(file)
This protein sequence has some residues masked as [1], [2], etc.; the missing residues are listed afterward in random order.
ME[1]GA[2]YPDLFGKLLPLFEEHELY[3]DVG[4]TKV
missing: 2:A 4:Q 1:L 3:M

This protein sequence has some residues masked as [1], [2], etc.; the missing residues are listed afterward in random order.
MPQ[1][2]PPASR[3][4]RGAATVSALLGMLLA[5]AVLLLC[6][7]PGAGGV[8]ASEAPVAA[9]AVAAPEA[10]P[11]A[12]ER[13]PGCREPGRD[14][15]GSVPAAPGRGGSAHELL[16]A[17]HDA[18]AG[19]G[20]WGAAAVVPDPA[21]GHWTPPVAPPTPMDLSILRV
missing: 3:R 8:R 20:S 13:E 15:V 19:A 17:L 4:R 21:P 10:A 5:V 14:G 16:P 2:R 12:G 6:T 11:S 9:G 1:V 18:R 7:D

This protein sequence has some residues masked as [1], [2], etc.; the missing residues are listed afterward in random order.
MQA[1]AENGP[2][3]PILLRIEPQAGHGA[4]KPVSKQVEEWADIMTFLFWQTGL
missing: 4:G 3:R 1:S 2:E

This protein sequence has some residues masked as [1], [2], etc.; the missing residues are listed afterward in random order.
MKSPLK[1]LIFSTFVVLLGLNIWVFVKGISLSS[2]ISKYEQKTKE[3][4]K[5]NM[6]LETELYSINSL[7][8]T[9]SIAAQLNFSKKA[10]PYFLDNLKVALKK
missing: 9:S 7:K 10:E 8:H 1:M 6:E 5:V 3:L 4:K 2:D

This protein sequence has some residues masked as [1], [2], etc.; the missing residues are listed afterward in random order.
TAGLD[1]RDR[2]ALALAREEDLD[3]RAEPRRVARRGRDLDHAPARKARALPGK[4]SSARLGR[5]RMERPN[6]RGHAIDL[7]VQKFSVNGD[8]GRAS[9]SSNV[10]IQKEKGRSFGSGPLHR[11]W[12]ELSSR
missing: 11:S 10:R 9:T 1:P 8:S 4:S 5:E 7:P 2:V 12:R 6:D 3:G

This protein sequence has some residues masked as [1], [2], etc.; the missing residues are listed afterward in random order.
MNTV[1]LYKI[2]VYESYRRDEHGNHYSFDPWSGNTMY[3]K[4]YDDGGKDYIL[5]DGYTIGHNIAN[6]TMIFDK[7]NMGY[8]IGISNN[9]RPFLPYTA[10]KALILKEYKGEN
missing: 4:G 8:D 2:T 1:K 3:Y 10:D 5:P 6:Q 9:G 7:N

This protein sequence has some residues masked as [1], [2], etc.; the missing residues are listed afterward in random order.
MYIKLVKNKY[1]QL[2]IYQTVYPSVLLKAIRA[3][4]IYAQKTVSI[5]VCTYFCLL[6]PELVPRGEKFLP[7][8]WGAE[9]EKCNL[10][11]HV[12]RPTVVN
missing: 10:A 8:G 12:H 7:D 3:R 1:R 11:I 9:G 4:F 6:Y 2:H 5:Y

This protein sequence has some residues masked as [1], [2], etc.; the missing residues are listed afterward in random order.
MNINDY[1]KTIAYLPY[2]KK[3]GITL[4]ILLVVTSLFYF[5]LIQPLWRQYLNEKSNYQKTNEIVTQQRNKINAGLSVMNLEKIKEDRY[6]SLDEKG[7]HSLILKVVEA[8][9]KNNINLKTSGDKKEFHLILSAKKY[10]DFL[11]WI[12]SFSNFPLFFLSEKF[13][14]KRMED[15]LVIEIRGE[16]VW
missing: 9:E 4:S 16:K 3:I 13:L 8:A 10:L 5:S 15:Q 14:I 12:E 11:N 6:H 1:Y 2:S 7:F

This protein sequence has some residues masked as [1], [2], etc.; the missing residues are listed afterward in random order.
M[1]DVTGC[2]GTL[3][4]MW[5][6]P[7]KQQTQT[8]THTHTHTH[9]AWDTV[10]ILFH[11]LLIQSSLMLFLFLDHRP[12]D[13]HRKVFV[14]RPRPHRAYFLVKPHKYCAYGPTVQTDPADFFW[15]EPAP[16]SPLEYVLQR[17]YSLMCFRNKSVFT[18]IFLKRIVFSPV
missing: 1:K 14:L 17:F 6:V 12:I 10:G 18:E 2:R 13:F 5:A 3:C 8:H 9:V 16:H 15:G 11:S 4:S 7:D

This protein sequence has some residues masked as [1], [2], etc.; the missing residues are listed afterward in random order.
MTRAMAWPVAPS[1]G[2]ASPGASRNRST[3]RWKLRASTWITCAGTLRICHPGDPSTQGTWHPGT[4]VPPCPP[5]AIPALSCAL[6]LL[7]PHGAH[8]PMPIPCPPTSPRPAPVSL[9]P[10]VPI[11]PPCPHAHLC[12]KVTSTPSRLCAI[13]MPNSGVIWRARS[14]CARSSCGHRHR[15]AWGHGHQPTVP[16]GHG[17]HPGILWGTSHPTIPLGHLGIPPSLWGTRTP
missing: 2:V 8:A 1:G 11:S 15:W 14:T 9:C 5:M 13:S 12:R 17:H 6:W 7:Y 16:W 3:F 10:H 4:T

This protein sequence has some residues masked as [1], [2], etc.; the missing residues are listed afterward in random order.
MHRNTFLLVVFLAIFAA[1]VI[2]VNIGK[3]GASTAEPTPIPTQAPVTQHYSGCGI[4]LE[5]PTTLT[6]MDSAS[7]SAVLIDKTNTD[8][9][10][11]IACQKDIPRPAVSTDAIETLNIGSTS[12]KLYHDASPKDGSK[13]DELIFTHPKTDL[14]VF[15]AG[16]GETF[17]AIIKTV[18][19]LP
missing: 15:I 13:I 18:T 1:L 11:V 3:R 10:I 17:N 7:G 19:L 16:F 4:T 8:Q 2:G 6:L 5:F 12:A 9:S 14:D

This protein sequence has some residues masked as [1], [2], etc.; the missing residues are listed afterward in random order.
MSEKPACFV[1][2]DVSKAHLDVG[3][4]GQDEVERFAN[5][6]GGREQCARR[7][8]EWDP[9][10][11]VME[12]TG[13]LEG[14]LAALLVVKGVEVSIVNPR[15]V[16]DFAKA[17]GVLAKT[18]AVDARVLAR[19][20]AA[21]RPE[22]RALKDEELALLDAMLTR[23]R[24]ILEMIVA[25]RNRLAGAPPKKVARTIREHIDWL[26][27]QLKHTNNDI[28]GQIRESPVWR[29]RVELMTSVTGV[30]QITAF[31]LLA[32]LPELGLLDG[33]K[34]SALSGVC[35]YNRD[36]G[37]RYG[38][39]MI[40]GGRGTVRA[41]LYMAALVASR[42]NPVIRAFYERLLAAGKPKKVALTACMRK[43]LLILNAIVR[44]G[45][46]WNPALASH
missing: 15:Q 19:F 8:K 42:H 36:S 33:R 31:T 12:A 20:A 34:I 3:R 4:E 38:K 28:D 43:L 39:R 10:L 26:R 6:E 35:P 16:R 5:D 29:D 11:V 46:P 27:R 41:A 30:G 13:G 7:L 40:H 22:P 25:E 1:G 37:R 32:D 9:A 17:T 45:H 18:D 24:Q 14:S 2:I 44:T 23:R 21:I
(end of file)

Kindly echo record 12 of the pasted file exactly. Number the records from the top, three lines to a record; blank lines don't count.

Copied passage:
This protein sequence has some residues masked as [1], [2], etc.; the missing residues are listed afterward in random order.
MSEKPACFV[1][2]DVSKAHLDVG[3][4]GQDEVERFAN[5][6]GGREQCARR[7][8]EWDP[9][10][11]VME[12]TG[13]LEG[14]LAALLVVKGVEVSIVNPR[15]V[16]DFAKA[17]GVLAKT[18]AVDARVLAR[19][20]AA[21]RPE[22]RALKDEELALLDAMLTR[23]R[24]ILEMIVA[25]RNRLAGAPPKKVARTIREHIDWL[26][27]QLKHTNNDI[28]GQIRESPVWR[29]RVELMTSVTGV[30]QITAF[31]LLA[32]LPELGLLDG[33]K[34]SALSGVC[35]YNRD[36]G[37]RYG[38][39]MI[40]GGRGTVRA[41]LYMAALVASR[42]NPVIRAFYERLLAAGKPKKVALTACMRK[43]LLILNAIVR[44]G[45][46]WNPALASH
missing: 15:Q 19:F 8:K 42:H 36:S 33:R 31:T 12:A 20:A 34:I 3:R 4:E 38:K 28:D 43:L 39:R 10:L 26:R 6:E 35:P 16:R 5:D 29:D 11:V 46:P 27:R 41:A 30:G 13:G 7:L 40:H 22:P 25:E 1:G 37:R 32:D 9:A 17:T 45:H 18:D 24:Q 14:S 2:I 44:T 23:R 21:I